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LONDON – There may be a possible link between the swine flu jab and an increased risk of developing a rare nerve disease, admit health watchdogs.
Experts are carrying out studies to examine a possible link between the vaccine and Guillain-Barre Syndrome (GBS), which attacks the nervous system and can cause paralysis and even death.
Authorities have always denied any link although it had been suspected that a previous swine flu vaccine had caused the disease in the US in the 1970s.
Now the Medicines and Health care products Regulatory Agency (MHRA) has published a report that suggests that further tests are to be carried out, reports the Telegraph.
It reads: “Given the uncertainties in the available information and as with seasonal flu vaccines, a slightly elevated risk of GBS following H1N1 vaccines cannot be ruled out.”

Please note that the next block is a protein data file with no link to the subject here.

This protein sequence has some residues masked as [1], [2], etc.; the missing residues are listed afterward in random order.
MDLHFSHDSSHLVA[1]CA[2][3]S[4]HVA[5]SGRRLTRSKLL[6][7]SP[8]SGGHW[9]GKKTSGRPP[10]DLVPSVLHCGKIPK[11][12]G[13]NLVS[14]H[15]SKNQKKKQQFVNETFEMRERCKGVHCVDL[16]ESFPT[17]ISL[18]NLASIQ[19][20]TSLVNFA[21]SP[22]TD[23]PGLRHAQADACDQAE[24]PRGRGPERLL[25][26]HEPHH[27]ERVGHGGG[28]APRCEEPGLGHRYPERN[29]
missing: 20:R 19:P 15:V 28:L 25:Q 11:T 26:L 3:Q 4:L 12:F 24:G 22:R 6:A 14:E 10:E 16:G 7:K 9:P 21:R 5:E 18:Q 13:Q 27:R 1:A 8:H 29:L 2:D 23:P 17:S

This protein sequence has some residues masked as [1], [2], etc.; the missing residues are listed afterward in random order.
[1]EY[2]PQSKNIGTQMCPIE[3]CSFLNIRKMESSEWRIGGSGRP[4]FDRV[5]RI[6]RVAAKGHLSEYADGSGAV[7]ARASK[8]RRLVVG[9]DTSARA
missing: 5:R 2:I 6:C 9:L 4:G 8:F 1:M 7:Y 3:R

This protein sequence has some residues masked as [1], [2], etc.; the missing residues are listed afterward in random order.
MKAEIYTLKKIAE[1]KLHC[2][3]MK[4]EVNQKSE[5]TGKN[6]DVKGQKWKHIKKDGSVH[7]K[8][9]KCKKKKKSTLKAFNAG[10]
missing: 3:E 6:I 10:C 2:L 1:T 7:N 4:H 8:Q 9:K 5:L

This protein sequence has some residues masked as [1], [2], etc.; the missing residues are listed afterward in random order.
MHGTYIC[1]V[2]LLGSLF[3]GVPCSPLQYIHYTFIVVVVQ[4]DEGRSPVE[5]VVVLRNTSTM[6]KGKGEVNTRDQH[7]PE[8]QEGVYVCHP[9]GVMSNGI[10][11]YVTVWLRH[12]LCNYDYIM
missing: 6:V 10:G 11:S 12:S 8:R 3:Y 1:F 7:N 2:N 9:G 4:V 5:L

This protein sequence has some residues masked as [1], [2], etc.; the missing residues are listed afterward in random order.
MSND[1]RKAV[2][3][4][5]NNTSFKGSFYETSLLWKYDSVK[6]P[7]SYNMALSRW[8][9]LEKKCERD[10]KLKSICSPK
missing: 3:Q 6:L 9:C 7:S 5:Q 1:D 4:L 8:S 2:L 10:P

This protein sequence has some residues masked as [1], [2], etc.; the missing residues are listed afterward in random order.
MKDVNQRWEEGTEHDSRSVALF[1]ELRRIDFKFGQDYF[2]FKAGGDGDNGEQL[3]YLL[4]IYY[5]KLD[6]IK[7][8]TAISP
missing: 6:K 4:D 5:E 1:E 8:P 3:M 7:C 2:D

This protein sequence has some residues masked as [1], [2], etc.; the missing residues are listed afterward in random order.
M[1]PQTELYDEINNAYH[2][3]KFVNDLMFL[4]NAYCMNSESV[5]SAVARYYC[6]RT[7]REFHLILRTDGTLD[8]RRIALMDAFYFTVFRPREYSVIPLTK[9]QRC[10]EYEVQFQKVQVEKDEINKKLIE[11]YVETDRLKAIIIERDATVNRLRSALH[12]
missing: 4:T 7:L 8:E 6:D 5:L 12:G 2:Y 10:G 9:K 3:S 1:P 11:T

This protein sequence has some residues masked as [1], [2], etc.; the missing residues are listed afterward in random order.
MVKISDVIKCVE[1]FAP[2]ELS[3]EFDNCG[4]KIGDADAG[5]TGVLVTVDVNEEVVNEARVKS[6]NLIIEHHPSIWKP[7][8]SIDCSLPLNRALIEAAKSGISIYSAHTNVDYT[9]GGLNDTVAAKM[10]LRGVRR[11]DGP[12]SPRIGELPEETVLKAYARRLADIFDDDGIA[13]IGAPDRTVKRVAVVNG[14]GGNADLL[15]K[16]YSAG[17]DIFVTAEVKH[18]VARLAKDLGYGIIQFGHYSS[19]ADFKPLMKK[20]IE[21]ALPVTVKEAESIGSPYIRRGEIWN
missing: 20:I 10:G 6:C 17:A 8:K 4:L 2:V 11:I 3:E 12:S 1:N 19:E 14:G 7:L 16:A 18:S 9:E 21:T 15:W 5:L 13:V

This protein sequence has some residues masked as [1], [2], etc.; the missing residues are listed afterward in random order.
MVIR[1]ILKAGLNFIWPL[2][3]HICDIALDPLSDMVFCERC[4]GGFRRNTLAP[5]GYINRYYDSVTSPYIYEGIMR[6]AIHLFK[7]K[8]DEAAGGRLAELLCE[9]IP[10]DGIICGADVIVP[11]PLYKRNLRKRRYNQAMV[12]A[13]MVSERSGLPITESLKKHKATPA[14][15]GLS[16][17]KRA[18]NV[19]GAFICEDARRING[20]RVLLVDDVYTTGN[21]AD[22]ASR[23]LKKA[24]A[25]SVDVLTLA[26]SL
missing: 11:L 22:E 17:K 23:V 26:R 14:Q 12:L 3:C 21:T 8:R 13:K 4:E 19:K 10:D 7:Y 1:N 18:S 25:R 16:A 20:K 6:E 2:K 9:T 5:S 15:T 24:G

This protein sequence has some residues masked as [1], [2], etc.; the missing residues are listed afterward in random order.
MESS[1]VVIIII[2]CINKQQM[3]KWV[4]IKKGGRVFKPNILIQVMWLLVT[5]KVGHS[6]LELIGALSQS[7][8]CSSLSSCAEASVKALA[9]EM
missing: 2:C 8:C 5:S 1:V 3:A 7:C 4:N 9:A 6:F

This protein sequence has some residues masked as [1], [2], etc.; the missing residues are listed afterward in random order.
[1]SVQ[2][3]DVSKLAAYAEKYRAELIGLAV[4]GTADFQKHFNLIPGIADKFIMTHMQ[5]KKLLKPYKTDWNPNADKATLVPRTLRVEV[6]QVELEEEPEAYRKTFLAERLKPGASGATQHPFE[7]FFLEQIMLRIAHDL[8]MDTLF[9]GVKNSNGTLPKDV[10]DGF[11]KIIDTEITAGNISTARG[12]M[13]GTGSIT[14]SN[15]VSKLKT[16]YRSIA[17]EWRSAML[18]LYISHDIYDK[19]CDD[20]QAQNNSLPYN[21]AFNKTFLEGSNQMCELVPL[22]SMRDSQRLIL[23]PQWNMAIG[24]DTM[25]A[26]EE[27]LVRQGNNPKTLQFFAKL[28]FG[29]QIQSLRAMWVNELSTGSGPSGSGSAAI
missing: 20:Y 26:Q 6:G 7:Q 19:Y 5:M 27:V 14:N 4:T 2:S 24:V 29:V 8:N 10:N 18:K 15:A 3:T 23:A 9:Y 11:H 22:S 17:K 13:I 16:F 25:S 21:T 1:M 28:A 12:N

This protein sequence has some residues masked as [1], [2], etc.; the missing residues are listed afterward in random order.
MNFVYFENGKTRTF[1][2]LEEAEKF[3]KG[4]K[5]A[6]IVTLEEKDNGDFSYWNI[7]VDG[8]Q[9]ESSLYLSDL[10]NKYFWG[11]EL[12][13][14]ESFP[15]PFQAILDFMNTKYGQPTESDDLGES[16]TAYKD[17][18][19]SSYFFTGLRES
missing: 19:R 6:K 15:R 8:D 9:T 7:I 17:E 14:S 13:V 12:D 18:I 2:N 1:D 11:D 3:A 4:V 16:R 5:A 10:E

It is not known precisely what causes GBS but the condition attacks the lining of the nerves, leaving them unable to transmit signals to muscles effectively.
It can cause partial paralysis and mostly affects the hands and feet – but it can be fatal if it paralyses the respiratory system.
A vaccine used to combat a different form of swine flu in the US in 1976 led to 25 deaths from the condition, compared with just one death from swine flu itself.
The MHRA had 15 suspected GBS cases after vaccination – and six million doses of the swine flu jab Pandemrix were given.